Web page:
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Keates-Geissler Pipe Organs Ltd.

Keates-Geissler Pipe Organs Ltd (Keates Organ Company, Ltd until 1971). Established in 1945 in London, Ont, by Bert Keates (b 1909), to manufacture custom-built pipe organs. The company moved to Lucan, Ont, in 1950, became incorporated in 1951, and relocated in Acton, Ont, in 1961.

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J.W. Herbert & Co.

J.W. Herbert & Co. Montreal publishing, retailing, and instrument-building firm, active from the mid-1830s to 1861. It built and repaired pianos and organs as early as 1837, when La Minerve (1 Jun 1837) printed testimonial letters on behalf of one of the partners, William Dennis.

Article

Mason & Risch

Mason & Risch. A leading Canadian piano manufacturing firm established in 1871 in Toronto by the former A. & S. Nordheimer accountant Thomas G. Mason, with Vincent M. Risch and Octavius Newcombe. During its first six years it imported and sold music and instruments.

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Dairy Farming

About 60% of the milk produced is processed into butter, cheese and skim milk powder; the remainder is consumed in liquid form.

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DuPont Canada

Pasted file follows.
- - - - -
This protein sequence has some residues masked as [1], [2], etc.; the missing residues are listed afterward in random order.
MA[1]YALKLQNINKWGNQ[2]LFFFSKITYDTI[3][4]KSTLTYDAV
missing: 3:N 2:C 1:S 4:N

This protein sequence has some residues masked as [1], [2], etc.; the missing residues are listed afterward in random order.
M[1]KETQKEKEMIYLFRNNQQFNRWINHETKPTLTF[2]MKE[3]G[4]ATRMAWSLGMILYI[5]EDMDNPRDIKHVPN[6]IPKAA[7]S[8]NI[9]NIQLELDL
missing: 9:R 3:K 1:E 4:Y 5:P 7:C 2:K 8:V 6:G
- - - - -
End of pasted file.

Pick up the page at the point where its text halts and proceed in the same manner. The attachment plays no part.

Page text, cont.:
E.I. du Pont Canada Company, commonly known as DuPont Canada, is a subsidiary of E.I. du Pont de Nemours and Company, which is headquartered in the United States and known worldwide as the maker of Kevlar, Teflon, Lycra, nylon and cellophane, among many other products. DuPont Canada is headquartered in Mississauga, Ontario. The company has six main product lines, including agricultural, food and personal care products, construction equipment, industrial biotechnology, safety equipment, and polymers and fibres. It is the largest subsidiary of DuPont in the Americas with some $730 million in net sales in 2016.

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A & M Records of Canada Ltd.

A & M Records of Canada Ltd. Canadian subsidiary of A & M Records, a US company founded in 1962 by the trumpeter Herb Alpert (then leader of the Tijuana Brass) and the producer Jerry Moss. A & M and its subsidiaries became part of PolyGram in 1990.

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Guilbault-Thérien Inc

Guilbault-Thérien Inc (Providence Organ Inc/Orgue Providence Inc 1946-79). Organ manufacturing company founded in St-Hyacinthe, Que in 1946 by Maurice Guilbault (1903-69) who had worked for the Casavant firm.

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Bonds in Canada

A bond is a tool that businesses, governments and other organizations use to borrow money. More specifically, it is a loan agreement through which the bond issuer (the borrower) agrees to pay the lender a specified amount by a certain date. Bond agreements generally also include interest payments. While the borrower usually pays the lender interest on the loan, bonds sometimes have negative interest, meaning the lender pays interest to hold the bond. Bonds and debt financing are important tools for funding large infrastructure projects and wars. (See Canada Savings Bonds; Victory Loans.)